self-organized migrant protests in the Netherlands
Since 2010 asylum seekers who have been rejected are no longer entitled to basic rights such as shelter and food in the Netherlands. Even when it is impossible to return to their countries of origin, the Dutch government argues that they can leave voluntarily. Denying them access to reception centers, putting them in prison and forcing them to survive in parks, railway stations and insecure hiding places, that is the way to convince them to leave this country. The capstone of the asylum procedure is deportation. Undocumented migrants are systematically held in administrative detention for up to 18 months and this can be repeated endlessly. If they cannot be deported they are put on the street without any title of right, no shelter no care, nothing at all. In the first half of 2012 5.000 asylum seekers have been dumped on the street without any life support. Most of them go in hiding, including women with children. They depend on charity, on good will (or bad will) of private people. But more and more refuse to hide and they fight for a decent life, for hope.
Self-organized migrant protests started under the name of “Refugees-on-the-Street” in the spring of 2011 in Utrecht. It was the somalis who took the lead in a couple of small temporary action camps.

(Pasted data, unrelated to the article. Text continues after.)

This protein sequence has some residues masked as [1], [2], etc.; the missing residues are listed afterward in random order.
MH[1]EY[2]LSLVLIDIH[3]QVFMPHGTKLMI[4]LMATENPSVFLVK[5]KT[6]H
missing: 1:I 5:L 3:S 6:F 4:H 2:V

In May 2012 rejected asylumseekers from Irak who did not volunteer to go back to Irak were dumped from refugee centres. They took the initiative to squat a piece of land in front of the Deportation Complex in Ter Apel and started a protest camp. Rejected asylumseekers from other nationalities, like the somalians, who did not want to cooperate with their deportation (and whose country is not willing to accept deportees against their will) followed and the protest camp grew to 400 people. Most of them were previously living in the streets. The Irakese were offered a temporary stay back in the asylum centres until a Irakese minister would visit the Netherlands. Eviction of the camp was expected soon and the Irakese accepted. Some others asylumseekers who feared deportation left the camp as well leaving 167 in the camp, originally from Iraq, Somalia, Iran, Azerbaijan, Ethiopia, Eritrea and Afghanistan. “I don’t want to die. I need life, I need hope.” These are the words of the Ethiopean woman Meskeren of Refugees-on-the-Street. The camp grew each day and the living conditions were miserable. A solution to the problems – housing and a safe future – was far from being reached. Three weeks after the camp was set up the camp was evicted by mass police force and 115 migrants who refused to leave were arrested (and 2 dutch sympathisors). Most were iranians ans somalis who were shouting slogans and singing when arrested. They have been brought to a police station for identification and then brought to reception centers, where they enjoy limited freedom and are not able to demonstrate. Around the camps a network of helpers, supporters and activists (type Occupy), artists, academics etc. gathered to provide direct aid, temporary solutions and advice.